When an email requesting volunteers in Tanzania hit my inbox, it was a knock-you-off-your-horse type moment. Gratefully, God didn’t strike me blind like Paul, but I definitely slid off my chair and onto my knees in recognition of His Voice. I had been studying missions for a year and was consumed with a growing restlessness and dissatisfaction over the last few months. It didn’t make sense to study how to serve God for four years from the safety of my little college bubble. I was ready to go, to do, to share God’s love in real and tangible ways.
After hearing that Voice of calling, I had prayed for weeks for my parent’s support. I didn’t want to disobey my earthly father in trying to follow my heavenly one. So, when my dad readily agreed to the plan, I took his acceptance as a sure sign of its divine origins.
Then I rushed into my mission professor’s office, bursting with the good news. He had also served in East Africa and was passionate about that place and those people. He had even agreed to teach me Swahili and helped me secure school credit for it. I never imagined he wouldn’t support me now.
“You should not go to the mission field without a husband.”
His words hit me like a rock to the gut. I was flooded with disappointment. I thought this man respected me and God in me. Now he was telling me I was not enough. I was not made of the right substance to serve God on my own.
Where only seconds before I was filled with hope and excitement, I now harbored doubts and fears. How could one sentence call into question what God had told me so plainly to do? This was God‘s calling clear and true: take a semester off of college, travel to Tanzania, and teach English for four months.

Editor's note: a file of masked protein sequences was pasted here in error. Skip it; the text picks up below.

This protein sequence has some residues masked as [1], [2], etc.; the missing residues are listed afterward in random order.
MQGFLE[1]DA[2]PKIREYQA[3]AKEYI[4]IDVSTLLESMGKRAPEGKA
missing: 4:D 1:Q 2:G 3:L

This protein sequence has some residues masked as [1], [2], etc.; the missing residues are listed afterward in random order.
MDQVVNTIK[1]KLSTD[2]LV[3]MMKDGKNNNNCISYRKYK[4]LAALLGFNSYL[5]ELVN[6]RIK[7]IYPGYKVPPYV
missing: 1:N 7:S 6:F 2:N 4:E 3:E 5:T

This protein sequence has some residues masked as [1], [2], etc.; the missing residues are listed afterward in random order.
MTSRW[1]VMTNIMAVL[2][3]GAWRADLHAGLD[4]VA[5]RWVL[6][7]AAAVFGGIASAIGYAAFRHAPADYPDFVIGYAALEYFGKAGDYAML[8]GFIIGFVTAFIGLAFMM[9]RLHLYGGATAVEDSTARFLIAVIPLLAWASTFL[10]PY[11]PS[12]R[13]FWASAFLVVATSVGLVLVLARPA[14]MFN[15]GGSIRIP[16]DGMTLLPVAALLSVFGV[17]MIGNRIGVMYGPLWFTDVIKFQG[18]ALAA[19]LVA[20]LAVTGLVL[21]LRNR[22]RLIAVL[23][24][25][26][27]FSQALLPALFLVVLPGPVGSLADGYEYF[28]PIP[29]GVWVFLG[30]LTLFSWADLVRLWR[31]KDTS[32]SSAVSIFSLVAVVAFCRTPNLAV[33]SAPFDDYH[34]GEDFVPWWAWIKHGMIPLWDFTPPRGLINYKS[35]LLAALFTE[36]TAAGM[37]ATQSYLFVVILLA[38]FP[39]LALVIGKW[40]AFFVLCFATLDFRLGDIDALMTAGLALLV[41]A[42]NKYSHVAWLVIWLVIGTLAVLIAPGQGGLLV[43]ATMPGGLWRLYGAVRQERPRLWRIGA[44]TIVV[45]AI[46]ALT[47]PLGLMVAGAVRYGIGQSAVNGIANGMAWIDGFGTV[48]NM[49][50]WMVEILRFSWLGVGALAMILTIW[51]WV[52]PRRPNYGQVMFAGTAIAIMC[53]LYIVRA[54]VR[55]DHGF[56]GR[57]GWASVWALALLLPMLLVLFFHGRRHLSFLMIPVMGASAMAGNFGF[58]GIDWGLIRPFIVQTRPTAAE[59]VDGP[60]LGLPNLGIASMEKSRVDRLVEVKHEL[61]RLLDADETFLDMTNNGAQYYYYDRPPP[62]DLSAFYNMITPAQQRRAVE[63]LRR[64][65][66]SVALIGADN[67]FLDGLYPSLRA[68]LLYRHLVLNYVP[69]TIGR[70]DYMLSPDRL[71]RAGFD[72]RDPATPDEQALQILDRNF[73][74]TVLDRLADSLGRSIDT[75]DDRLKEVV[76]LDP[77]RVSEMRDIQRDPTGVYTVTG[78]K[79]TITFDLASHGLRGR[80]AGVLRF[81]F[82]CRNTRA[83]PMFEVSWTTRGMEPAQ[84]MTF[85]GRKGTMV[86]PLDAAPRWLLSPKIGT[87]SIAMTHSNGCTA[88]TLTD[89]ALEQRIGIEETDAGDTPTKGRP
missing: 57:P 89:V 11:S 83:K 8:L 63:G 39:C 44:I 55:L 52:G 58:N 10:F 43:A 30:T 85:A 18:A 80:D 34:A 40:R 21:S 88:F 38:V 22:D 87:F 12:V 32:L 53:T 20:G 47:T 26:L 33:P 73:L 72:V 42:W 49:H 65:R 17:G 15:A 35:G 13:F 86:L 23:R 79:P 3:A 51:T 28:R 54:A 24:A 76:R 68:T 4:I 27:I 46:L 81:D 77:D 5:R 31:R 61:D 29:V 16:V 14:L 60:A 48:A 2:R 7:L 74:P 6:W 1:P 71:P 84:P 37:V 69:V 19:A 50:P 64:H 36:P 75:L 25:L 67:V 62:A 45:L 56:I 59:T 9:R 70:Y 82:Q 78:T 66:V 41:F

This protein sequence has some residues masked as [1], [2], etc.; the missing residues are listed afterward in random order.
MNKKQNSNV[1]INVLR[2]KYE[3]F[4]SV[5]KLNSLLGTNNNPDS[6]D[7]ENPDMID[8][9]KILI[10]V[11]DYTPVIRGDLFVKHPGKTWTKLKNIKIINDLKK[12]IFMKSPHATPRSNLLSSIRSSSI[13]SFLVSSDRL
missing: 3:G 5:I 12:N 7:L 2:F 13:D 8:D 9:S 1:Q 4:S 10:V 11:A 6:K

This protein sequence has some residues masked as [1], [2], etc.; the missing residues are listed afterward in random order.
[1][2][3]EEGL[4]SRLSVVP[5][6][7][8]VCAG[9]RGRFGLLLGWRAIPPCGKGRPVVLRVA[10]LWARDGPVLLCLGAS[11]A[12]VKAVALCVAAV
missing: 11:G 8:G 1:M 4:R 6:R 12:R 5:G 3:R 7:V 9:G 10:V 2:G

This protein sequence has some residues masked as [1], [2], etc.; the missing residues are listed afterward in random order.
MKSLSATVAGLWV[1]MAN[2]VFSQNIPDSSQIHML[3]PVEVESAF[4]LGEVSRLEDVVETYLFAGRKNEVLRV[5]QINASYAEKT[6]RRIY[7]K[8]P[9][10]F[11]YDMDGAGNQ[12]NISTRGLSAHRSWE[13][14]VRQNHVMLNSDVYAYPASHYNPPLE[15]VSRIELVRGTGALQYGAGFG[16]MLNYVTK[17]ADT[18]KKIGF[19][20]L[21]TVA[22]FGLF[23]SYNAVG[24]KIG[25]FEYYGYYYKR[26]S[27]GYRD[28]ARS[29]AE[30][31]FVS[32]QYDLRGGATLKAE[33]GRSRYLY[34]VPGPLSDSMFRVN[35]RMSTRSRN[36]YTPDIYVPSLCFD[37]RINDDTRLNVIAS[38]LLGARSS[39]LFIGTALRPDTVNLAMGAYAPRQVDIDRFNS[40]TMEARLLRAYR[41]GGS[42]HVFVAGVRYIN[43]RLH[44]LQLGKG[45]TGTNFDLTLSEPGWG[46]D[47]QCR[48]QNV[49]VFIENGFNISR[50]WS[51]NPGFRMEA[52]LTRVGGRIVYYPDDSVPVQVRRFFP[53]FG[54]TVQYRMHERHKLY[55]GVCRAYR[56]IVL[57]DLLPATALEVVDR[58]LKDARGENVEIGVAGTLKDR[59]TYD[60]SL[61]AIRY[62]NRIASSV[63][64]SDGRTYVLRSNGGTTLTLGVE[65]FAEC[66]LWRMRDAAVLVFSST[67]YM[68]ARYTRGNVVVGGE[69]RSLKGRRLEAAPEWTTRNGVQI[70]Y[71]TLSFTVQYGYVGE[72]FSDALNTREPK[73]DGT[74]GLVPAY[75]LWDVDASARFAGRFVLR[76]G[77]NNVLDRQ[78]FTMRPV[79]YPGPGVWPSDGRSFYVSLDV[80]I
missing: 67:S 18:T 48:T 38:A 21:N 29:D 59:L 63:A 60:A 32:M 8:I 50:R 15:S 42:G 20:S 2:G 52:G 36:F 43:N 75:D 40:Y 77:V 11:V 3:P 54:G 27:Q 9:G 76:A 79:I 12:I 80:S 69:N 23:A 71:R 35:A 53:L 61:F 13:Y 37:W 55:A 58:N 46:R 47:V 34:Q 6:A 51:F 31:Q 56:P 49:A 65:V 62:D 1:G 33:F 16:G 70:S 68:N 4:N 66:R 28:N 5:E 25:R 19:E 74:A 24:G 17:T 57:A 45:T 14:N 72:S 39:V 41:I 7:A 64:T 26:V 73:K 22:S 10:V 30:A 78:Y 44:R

I don’t remember the rest of the conversation. However, I do know I had entered as a self-assured adult but was leaving as a chastened child. I slunk out of his office, feeling embarrassed and small.
Would his pronouncement crush me, or would defying it make me stronger?
Later, a favorite verse came to mind: “Am I now trying to win the approval of human beings, or of God? Or am I trying to please people? If I were still trying to please people, I would not be a servant of Christ.” (Galatians 1:10)
Well, what if I want to please both?
As a perfectionistic people pleaser, I wasn’t able to stop caring about my teacher’s approval. I craved his acceptance and had labored hard to earn it. If I left school now without my professor’s blessing, could I ever return to my religious studies there? I feared I would be branded a dissident. My status as a model student was being called into jeopardy, and I was desperate not to lose it.
Yet, something deeper was at stake. As a girl about to exit my teens and become a young woman, this moment was a watershed: whom would I depend on to define me, to help me make my decisions, and to determine my future path? God or man?
Ultimately, the decision came not from hours of Bible study or intense prayer or the advice of others (although I sought all those things). Instead, the answer came from deep within my soul. God was there. The Word of God written on my heart. The Voice of truth that never wavers.
God gave me an inner fortitude that I could never have summoned up on my own. The answer was clear: I could live with one man’s disapproval, but I would never find abundant life apart from my Creator.
And since we serve a God who consistently does far more than we could ever ask or imagine, I finally did graduate from that college. My time in Tanzania had clarified my call to medical missions, and I walked across the stage as a dual missions and biology major. The sweetest graduation gift that I received was a note from that same professor, simple and handwritten. “I’m sorry,” he said. “I shouldn’t have tried to dissuade you from your calling. I’m glad you didn’t listen.”
I’m grateful I knew which Voice to listen to.